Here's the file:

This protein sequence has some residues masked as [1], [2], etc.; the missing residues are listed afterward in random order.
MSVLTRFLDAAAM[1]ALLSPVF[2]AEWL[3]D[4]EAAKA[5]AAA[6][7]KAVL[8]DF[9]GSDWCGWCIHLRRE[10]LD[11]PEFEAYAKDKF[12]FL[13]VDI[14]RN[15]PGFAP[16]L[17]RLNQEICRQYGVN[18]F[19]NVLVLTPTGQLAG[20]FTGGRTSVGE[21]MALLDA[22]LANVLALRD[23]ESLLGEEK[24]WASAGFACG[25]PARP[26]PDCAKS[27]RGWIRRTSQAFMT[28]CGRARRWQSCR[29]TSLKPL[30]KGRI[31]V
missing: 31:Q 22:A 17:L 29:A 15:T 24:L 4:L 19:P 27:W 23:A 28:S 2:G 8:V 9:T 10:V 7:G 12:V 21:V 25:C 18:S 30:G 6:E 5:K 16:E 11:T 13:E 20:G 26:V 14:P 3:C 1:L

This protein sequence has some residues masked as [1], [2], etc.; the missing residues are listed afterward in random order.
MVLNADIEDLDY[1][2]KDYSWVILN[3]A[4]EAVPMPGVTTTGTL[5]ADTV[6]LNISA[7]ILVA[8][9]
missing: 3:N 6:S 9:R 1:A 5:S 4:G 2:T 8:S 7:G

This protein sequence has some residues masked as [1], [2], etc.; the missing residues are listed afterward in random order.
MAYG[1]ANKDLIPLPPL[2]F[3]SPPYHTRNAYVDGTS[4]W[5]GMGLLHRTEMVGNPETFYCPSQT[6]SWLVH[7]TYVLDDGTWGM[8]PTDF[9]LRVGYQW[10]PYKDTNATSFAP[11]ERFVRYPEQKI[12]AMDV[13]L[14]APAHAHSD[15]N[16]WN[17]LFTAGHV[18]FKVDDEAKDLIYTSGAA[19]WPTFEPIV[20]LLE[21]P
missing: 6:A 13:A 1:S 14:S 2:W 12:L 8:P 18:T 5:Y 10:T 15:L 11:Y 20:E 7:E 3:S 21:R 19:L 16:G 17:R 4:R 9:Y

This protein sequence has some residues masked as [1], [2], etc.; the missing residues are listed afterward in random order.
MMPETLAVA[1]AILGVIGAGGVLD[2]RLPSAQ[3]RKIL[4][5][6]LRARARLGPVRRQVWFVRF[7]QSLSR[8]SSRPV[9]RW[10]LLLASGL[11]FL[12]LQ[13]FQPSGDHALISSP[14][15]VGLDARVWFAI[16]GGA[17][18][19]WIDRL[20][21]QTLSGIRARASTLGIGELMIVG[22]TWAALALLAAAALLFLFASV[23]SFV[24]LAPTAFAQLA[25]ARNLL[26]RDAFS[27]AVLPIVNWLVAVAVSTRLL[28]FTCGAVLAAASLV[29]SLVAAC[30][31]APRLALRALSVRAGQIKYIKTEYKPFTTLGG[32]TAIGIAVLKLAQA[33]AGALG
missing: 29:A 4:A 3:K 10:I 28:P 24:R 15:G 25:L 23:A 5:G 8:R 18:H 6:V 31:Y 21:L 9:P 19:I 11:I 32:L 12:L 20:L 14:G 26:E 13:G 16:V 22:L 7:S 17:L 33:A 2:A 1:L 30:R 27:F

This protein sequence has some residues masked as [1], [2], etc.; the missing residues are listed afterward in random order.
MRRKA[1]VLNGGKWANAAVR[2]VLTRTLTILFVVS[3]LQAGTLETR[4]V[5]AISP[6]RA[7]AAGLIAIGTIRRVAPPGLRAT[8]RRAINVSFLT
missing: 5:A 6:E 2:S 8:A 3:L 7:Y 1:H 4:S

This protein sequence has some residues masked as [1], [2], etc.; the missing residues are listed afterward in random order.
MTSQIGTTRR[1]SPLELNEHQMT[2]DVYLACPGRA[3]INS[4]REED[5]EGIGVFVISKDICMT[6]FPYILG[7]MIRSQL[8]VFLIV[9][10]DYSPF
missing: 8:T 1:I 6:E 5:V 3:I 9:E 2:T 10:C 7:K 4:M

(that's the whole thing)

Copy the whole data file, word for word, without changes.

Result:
This protein sequence has some residues masked as [1], [2], etc.; the missing residues are listed afterward in random order.
MSVLTRFLDAAAM[1]ALLSPVF[2]AEWL[3]D[4]EAAKA[5]AAA[6][7]KAVL[8]DF[9]GSDWCGWCIHLRRE[10]LD[11]PEFEAYAKDKF[12]FL[13]VDI[14]RN[15]PGFAP[16]L[17]RLNQEICRQYGVN[18]F[19]NVLVLTPTGQLAG[20]FTGGRTSVGE[21]MALLDA[22]LANVLALRD[23]ESLLGEEK[24]WASAGFACG[25]PARP[26]PDCAKS[27]RGWIRRTSQAFMT[28]CGRARRWQSCR[29]TSLKPL[30]KGRI[31]V
missing: 31:Q 22:A 17:L 29:A 15:T 24:L 4:L 19:P 27:W 23:A 28:S 2:G 8:V 9:T 10:V 7:G 12:V 21:V 25:C 18:S 30:G 6:E 5:K 16:E 11:T 13:E 20:G 26:V 14:P 3:C 1:L

This protein sequence has some residues masked as [1], [2], etc.; the missing residues are listed afterward in random order.
MVLNADIEDLDY[1][2]KDYSWVILN[3]A[4]EAVPMPGVTTTGTL[5]ADTV[6]LNISA[7]ILVA[8][9]
missing: 3:N 6:S 9:R 1:A 5:S 4:G 2:T 8:S 7:G

This protein sequence has some residues masked as [1], [2], etc.; the missing residues are listed afterward in random order.
MAYG[1]ANKDLIPLPPL[2]F[3]SPPYHTRNAYVDGTS[4]W[5]GMGLLHRTEMVGNPETFYCPSQT[6]SWLVH[7]TYVLDDGTWGM[8]PTDF[9]LRVGYQW[10]PYKDTNATSFAP[11]ERFVRYPEQKI[12]AMDV[13]L[14]APAHAHSD[15]N[16]WN[17]LFTAGHV[18]FKVDDEAKDLIYTSGAA[19]WPTFEPIV[20]LLE[21]P
missing: 6:A 13:A 1:S 14:S 2:W 12:L 8:P 18:T 5:Y 10:T 15:L 11:Y 20:E 7:E 3:S 21:R 19:L 16:G 17:R 4:R 9:Y

This protein sequence has some residues masked as [1], [2], etc.; the missing residues are listed afterward in random order.
MMPETLAVA[1]AILGVIGAGGVLD[2]RLPSAQ[3]RKIL[4][5][6]LRARARLGPVRRQVWFVRF[7]QSLSR[8]SSRPV[9]RW[10]LLLASGL[11]FL[12]LQ[13]FQPSGDHALISSP[14][15]VGLDARVWFAI[16]GGA[17][18][19]WIDRL[20][21]QTLSGIRARASTLGIGELMIVG[22]TWAALALLAAAALLFLFASV[23]SFV[24]LAPTAFAQLA[25]ARNLL[26]RDAFS[27]AVLPIVNWLVAVAVSTRLL[28]FTCGAVLAAASLV[29]SLVAAC[30][31]APRLALRALSVRAGQIKYIKTEYKPFTTLGG[32]TAIGIAVLKLAQA[33]AGALG
missing: 29:A 4:A 3:K 10:I 28:P 24:R 15:G 25:L 23:A 5:G 8:R 18:H 6:V 31:Y 21:L 9:P 19:I 11:I 32:L 12:L 20:L 14:G 26:E 13:G 16:V 22:L 7:S 17:L 33:A 2:A 1:L 30:R 27:F

This protein sequence has some residues masked as [1], [2], etc.; the missing residues are listed afterward in random order.
MRRKA[1]VLNGGKWANAAVR[2]VLTRTLTILFVVS[3]LQAGTLETR[4]V[5]AISP[6]RA[7]AAGLIAIGTIRRVAPPGLRAT[8]RRAINVSFLT
missing: 5:A 6:E 2:S 8:A 3:L 7:Y 1:H 4:S

This protein sequence has some residues masked as [1], [2], etc.; the missing residues are listed afterward in random order.
MTSQIGTTRR[1]SPLELNEHQMT[2]DVYLACPGRA[3]INS[4]REED[5]EGIGVFVISKDICMT[6]FPYILG[7]MIRSQL[8]VFLIV[9][10]DYSPF
missing: 8:T 1:I 6:E 5:V 3:I 9:E 2:T 10:C 7:K 4:M